In 2015, we invited a group of centers across Delaware, New Jersey and Pennsylvania to establish the Alliance for Watershed Education of the Delaware River. We already supported many of these centers independently, and continue to do so to sustain their capacity to provide engaging environmental learning experiences. Over the past five years, the centers have formed a strong coalition with joint programs, opportunities for sharing and learning, and a structure to collect data about participants’ attitudes toward the environment. 

After two years of site visits, a participatory planning process, and piloting early ideas, the Foundation made an investment of $4.5 million in 2016 to support the Alliance for two and a half more years. This investment was made through grants to:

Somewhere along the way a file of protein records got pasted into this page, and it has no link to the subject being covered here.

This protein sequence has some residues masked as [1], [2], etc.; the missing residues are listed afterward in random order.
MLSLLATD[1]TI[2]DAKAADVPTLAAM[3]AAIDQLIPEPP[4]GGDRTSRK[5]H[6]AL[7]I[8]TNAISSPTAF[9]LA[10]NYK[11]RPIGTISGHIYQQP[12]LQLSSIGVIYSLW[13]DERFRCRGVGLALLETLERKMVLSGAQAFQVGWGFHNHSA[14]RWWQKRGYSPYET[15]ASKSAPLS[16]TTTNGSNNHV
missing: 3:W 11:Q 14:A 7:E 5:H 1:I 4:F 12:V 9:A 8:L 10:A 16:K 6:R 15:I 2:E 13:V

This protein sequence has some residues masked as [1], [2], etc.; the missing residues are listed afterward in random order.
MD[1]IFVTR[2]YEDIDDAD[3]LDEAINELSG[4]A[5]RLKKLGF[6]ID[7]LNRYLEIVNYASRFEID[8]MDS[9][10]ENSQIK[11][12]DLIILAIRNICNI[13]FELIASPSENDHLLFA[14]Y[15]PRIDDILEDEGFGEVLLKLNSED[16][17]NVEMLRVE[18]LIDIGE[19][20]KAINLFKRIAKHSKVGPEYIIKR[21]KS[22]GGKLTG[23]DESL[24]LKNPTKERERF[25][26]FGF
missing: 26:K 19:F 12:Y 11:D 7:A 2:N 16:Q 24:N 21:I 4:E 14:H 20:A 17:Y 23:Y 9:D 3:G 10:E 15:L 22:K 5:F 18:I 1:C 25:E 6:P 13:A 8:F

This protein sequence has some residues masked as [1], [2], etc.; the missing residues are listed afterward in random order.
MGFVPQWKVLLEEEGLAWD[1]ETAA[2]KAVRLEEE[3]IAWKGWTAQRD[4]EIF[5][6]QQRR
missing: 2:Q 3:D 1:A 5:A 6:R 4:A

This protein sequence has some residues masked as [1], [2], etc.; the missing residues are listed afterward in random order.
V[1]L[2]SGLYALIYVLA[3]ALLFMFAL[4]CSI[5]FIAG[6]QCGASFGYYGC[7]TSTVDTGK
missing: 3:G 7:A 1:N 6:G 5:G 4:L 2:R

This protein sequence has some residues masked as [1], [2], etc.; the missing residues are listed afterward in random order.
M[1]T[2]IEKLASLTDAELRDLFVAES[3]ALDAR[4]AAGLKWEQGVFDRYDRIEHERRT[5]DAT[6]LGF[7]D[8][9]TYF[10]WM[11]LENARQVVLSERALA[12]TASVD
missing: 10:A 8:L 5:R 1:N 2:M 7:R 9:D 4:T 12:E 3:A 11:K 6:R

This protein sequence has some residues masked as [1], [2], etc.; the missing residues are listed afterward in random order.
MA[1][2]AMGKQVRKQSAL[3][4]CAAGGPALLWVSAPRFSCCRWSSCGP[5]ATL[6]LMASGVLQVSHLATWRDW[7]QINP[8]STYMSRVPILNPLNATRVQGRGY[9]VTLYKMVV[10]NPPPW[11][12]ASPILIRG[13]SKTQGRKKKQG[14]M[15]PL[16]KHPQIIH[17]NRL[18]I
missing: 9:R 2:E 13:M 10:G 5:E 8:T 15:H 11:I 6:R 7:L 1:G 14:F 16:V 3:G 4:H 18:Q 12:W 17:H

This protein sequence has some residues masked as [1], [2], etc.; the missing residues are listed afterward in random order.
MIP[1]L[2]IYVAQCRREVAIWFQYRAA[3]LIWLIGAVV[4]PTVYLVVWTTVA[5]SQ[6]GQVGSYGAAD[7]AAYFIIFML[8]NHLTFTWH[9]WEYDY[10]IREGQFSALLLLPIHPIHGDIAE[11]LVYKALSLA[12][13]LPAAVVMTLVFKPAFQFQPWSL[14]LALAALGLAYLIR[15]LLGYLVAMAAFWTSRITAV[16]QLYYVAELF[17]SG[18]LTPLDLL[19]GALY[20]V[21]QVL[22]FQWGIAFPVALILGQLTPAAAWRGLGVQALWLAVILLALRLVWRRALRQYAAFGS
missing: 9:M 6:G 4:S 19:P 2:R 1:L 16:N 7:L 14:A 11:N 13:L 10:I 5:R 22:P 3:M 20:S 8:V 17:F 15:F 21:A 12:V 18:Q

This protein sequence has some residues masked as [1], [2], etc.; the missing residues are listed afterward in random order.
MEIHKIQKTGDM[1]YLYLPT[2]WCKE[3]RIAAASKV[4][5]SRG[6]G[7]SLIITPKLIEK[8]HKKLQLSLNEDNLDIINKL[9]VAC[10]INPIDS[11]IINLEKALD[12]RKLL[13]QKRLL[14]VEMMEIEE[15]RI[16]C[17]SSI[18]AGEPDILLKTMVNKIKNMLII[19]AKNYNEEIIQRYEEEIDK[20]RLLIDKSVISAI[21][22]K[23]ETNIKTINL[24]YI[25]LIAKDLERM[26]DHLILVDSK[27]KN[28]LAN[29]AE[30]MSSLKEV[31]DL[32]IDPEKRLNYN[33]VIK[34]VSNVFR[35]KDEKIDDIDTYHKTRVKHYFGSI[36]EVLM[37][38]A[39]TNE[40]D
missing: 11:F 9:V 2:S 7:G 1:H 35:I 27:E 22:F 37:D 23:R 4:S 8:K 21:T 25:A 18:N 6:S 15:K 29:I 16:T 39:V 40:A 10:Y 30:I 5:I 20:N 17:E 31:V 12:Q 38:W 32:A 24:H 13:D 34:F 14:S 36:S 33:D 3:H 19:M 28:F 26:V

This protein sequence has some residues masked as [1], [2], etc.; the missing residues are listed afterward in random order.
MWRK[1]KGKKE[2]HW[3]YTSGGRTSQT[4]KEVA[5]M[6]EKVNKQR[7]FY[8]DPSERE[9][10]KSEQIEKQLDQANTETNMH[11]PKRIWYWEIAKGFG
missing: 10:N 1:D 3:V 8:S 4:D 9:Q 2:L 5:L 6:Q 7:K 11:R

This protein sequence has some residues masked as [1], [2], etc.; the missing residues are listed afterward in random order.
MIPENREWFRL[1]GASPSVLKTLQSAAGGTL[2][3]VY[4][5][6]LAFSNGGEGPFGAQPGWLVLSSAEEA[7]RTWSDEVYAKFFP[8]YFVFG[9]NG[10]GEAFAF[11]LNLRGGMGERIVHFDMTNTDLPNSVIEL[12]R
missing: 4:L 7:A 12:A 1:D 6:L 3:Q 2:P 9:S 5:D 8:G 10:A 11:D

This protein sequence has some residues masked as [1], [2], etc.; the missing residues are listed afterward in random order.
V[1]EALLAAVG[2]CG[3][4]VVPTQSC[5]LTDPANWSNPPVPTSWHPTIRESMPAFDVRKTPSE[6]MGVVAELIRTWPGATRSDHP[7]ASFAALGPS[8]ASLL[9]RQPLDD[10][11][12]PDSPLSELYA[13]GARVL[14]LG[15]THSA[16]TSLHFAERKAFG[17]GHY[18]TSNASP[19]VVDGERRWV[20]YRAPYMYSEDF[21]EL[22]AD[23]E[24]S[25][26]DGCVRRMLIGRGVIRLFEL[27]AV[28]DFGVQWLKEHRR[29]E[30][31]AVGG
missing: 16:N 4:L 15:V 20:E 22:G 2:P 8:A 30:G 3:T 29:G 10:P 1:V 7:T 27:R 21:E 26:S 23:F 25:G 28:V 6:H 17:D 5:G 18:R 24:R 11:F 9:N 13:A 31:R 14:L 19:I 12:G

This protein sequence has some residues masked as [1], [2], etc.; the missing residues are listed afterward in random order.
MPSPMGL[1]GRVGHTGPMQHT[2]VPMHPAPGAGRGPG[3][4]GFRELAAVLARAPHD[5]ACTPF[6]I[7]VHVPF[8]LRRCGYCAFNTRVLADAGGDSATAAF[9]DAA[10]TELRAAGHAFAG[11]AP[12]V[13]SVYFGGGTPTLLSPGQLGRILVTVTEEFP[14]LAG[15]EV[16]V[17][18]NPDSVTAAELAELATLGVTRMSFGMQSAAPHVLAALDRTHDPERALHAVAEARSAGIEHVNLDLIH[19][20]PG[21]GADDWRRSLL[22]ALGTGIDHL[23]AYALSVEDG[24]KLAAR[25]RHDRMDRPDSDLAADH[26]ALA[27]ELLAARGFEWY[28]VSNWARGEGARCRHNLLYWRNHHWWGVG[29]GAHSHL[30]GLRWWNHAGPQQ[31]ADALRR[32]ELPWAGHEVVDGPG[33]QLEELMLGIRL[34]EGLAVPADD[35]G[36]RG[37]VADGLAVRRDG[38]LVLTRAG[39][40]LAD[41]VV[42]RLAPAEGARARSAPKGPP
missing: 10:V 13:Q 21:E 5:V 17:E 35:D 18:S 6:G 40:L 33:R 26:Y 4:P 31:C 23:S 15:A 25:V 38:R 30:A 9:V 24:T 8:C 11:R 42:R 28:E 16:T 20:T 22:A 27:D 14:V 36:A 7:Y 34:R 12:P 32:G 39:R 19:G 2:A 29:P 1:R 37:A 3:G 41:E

• National Wildlife Federation (NWF), to manage collaboration across the Alliance;
  • Audubon Pennsylvania, to develop and implement a fellowship program;
  • Independence Seaport Museum, to organize coordinated communications across the network; and
  • Wildlife Information Center, to help centers further deepen learning across the network.

 

During this period, an advisory committee provided general guidance on the network’s goals and strategy, while NWF and consultants added vision and coordination support.

In April 2019, we awarded a $6 million grant to NWF to support the Alliance’s work for three more years. The process to develop the grant required deep involvement and collaboration on the part of the Alliance, including goal-setting, budget decisions, and program refinement. This was only possible due to the trust that they developed with each other over time. Under the 2019 grant, the steering committee has more decision-making authority, including considering recommendations from nine working groups (funded through NWF) that focus on advancing Alliance goals around specific topics, including special events and programs, network development, communications, inclusion, and more.

 

Progress to Date